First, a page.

SC: Studies have proven that investing in girls’ sports improves the health of families, delays pregnancy, reduces population, and transforms communities and countries from poverty to productivity. Title IX has also been a boon for the US sports industries — especially skiing, since moms who fall in love with skiing not only help create Olympians, but help decide where their families go on vacations.  So protecting Title IX and girls’ ski opportunities is priceless to states like Colorado, where 64,000 jobs depend on snow sports tourism.

SD: You co-founded the Native American Olympic Foundation. What is this and what does it do?
SC: Just as Title IX legislation gave women a chance, the Native American Olympic Foundation aims to give Native American youth a chance to develop their talents and compete in the Winter Olympics. According to a senate study by Olympian Ben Nighthorse Campbell, Native youth lack opportunities in sports and jobs. This contributes to the highest suicide rate of any race for the last hundred years. One  in three Native girls attempt suicide, and 1 in 4 Native boys. Snow sports build health, self-esteem, leadership skills, and lasting friendships, as well as provide greater accessibility to educational, job, and career opportunities outside the reservation. They’re also a super way to show appreciation to the Native American ancestors, who gave us the roots for eleven of our Olympic sports. Since ski lift tickets are out of reach of most tribal youth, especially girls, our foundation urges ski areas and communities across America to welcome home their nearby children with a free day of skiing and boarding on their ancestral lands.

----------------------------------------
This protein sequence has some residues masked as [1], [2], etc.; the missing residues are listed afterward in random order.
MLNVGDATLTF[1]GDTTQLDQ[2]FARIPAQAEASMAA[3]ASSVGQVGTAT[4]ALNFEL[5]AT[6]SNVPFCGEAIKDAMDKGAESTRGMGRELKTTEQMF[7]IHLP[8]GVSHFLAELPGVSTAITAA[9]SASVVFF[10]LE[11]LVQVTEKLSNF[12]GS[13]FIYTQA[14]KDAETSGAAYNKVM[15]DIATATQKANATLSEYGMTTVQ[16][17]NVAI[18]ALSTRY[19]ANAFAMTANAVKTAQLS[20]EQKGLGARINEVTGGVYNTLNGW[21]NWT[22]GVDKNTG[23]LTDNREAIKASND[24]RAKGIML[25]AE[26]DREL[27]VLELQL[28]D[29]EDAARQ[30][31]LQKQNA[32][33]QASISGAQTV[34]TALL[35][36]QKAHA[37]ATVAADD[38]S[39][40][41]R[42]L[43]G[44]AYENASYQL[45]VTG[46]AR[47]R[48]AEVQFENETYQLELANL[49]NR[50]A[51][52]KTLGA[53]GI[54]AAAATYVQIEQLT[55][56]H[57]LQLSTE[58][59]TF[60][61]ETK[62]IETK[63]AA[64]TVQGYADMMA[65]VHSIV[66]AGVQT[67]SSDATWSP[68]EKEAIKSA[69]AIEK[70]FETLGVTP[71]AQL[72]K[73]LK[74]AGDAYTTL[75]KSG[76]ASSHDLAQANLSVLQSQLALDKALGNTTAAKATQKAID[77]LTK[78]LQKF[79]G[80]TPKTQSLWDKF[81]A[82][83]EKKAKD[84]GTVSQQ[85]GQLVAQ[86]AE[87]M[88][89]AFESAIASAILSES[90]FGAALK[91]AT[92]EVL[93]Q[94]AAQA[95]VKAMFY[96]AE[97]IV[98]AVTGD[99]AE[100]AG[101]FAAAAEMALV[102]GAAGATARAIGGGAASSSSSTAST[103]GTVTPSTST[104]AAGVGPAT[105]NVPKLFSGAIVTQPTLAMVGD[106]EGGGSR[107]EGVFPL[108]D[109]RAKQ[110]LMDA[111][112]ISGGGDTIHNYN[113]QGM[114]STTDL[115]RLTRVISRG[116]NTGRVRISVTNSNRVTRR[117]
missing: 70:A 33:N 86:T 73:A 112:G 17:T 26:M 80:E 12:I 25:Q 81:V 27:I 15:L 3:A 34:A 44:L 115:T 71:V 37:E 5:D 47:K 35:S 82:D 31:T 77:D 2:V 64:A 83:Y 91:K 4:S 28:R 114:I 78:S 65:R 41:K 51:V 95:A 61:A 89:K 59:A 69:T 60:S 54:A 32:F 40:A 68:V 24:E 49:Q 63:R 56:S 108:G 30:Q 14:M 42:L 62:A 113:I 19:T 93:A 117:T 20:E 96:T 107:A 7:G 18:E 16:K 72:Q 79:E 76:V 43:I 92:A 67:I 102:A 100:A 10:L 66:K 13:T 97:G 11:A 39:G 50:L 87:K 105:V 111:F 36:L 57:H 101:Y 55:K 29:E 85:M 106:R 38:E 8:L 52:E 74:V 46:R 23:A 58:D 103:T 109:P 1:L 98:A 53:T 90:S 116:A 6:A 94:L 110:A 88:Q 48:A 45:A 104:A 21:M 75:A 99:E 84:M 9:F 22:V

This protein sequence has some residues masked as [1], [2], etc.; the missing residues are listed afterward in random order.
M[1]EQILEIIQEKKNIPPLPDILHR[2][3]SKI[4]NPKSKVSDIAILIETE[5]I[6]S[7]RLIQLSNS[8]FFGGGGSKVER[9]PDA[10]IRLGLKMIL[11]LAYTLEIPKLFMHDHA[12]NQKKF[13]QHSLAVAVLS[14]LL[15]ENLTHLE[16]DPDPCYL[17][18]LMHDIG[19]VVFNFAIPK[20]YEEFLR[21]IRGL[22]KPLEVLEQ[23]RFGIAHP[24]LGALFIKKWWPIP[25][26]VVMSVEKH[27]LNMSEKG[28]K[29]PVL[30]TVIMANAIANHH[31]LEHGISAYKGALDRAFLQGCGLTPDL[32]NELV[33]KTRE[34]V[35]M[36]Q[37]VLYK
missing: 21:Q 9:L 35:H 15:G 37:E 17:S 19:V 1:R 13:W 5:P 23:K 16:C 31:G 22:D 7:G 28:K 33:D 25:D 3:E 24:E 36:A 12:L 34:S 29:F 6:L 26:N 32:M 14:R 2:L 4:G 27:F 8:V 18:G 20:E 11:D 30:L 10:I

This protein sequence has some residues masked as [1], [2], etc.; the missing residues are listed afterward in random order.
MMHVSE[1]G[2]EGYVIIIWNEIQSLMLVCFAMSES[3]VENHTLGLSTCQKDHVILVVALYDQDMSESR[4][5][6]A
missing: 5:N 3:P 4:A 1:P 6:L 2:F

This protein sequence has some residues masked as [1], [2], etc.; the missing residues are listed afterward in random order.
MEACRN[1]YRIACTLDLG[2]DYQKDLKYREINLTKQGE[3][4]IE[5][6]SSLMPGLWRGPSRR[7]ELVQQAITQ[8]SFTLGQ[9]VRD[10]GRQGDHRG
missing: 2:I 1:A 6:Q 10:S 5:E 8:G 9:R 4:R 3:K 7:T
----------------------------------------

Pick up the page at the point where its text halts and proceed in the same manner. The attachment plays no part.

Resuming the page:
SD: I know you also champion environmental causes. Can you tell me more about this?
SC: It’s a delicate time for our planet, and we have to do what we can to protect it. The mountains are our source of drinking water, agriculture, and food. If we keep going in our present direction, we’re going to run out of snow. And that means water. So it’s crucial that we shift funding from military defense to climate change defense. We women are the protectors of nature. We need to create a sustainable world so we can live better in the future.

SD: Tell me, do you ever get tired of the name Suzy Chapstick?
SC: No, not at all. The endorsement opened many doors for me. It was a great opportunity. In fact, when I was on the U.S. Olympic Committee board, I wrote the rule that allowed Madison Avenue to sponsor Olympic teams and individuals, which helped open the international playing field to people from all economic classes.

SD: Puerto Vallerta  seems far removed from skiing. Why are you there?
SC: Because I can see whales jumping from my terrace. It’s a slice of paradise — relaxed, friendly, and affordable.  I missed out on 16 years of vacation pouring all my resources into joyfully giving my gift back to humanity.

For more information on the Native American Olympic Foundation, go here.